Thoughts on Miketz

This week’s parasha is Miketz, מִקֵּץ, Genesis 41:1 –44:17.[i] While on a normal Shabbat there would be two other readings, one from the Haftarah and one from the Apostolic Writings, this Shabbat stands out because of its multiple readings. This Shabbat is Rosh Chodesh Tevet which has additional readings from the Torah, Numbers 28:9-15, and two special Haftarah readings, 1Samuel 20:18 and 20, and Isaiah 66:1; 66:23-24 with verse 23 being repeated.But we are still not finished, this Shabbat is also Day 6 of Chanukah with its special Torah reading, Numbers 7:42-47 as well as a special Haftarah reading for the 6th day, Zechariah 2:14 – 4:7 (2:10 – 4:7 in most English editions). Finally, there is the reading from the Apostolic Writings, John 10:22–42. As you can see there is quite a bit of reading this Shabbat. May the Ruach guide your reading and speak to you in the areas of your greatest need.

Over the last couple of weeks, it seems that the Ruach has been directing along the common theme of His sovereignty and guidance in our daily lives. It would appear that this week will follow that thread as well. This week’s parasha begins, “Now at the end of two whole years, Pharaoh was dreaming,” (41:1). We are all familiar with Pharaoh’s dreams and how Joseph, with the interpretation from HaShem, was elevated to a position second only to Pharaoh. But remember the episode at the end of last week’s parasha, Joseph had just interpreted the dreams of the Pharaoh’s cupbearer and his chief baker. The baker was executed, the cupbearer restored to his position in the palace, and Joseph was forgotten in jail because the cupbearer forgot him. But Joseph wasn’t simply forgotten. The verse reads וְלֹא-זָכַרשַׂר-הַמַּשְׁקִים אֶת-יוֹסֵף, וַיִּשְׁכָּחֵהוּ, “Yet the chief of the cupbearers did not remember Joseph—indeed, he forgot him,” (Genesis 40:23). Why the negative-positive verbiage, “he did not remember” and “he forgot”? In English they seem to be redundant. However, in Hebrew the sages see a different story. A footnote to Rashi’s commentary suggests that instead of redundancy, “‘did not remember’ applied to that which is on the tip of one’s consciousness but is not recalled, in this case, the cupbearer’s short-term memory …. ‘Forgot’ refers to the submergence of information into the deep recesses of memory.”[ii] Could it be that the cupbearer simply got too busy returning to his life and position to remember the one who foretold his release. Or could it be that the cupbearer truly believed his innocence and paid little mind to Joseph in hindsight. There is a third option that we should consider, and that is the perfect timing of ADONAI. Could it be that just asGabriel may have been the one to direct Joseph to his brothers (Genesis37:15-17), he could have just as easily suppressed the cupbearer’s memory to forget Joseph until the time of HaShem’s choosing. If Joseph had been released two years earlier, would he have remained in Egypt, where he would be in the position to orchestrate the salvation of both Bnei Yisrael as well as Egypt? Speaking to ADONAI, the Psalmist acknowledged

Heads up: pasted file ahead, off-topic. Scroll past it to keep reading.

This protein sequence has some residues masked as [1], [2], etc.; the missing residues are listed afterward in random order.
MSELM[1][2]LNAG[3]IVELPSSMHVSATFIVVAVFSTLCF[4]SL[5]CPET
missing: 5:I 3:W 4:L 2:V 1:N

My times are in Your hands. Deliver me from the hands of my foes and from those who pursue me.

Psalms 31:16

We have noted it the past couple of weeks that HaShem knows the plans He has for us and in those plans He desires our good not harm (see Jeremiah 29:11). And we have seen, as Rav Shaul affirms, “that all things work together for good for those who love God, who are called according to His purpose” (Romans 8:28). If these statements are true, then His timing in our lives is equally important. As it is written in Ecclesiastes, “For everything there is a season and a time for every activity under heaven”(3:1), but those times, as Yeshua’s disciples discovered, are not in our hands but in the hands of the Almighty. When asked about the restoration of the kingdom to Israel, Yeshua stated plainly

It is not your place to know the times or seasons which the Father has placed under His own control.

Acts 1:7

When the Hasmoneans first took a stand against the forces of Antiochus IV, they had no idea of their eventual outcome, but they knew their time to take action had come. It would appear that HaShem orchestrated the situation, giving the Hasmonean forces victories over insurmountable odds leading to the outcome that He desired. The celebration of that victorious outcome remains to this day, remembered each night as we light the Chanukah candles.

It would be safe to say that in all of our lives, in all of our situations, we do not know the exact timing that ADONAI has determined for us but like Joseph, if we can learn to wait on ADONAI, and trust in His timing, then we will have confidence in knowing that what He determines for us will come to pass.

[i] Unless otherwise noted, all Scriptures are from the Tree of Life (TLV) Translation of the Bible. Copyright © 2015 by The Messianic Jewish Family Bible Society.

[ii] Yisrael Isser Zvi Herczeg, Bereishis/Genesis: The Torah with Rashi’s Commentary, Translated, Annotated, and Elucidated. Brooklyn, Mesorah Publications, Ltd., 1995, 446, fn 4.

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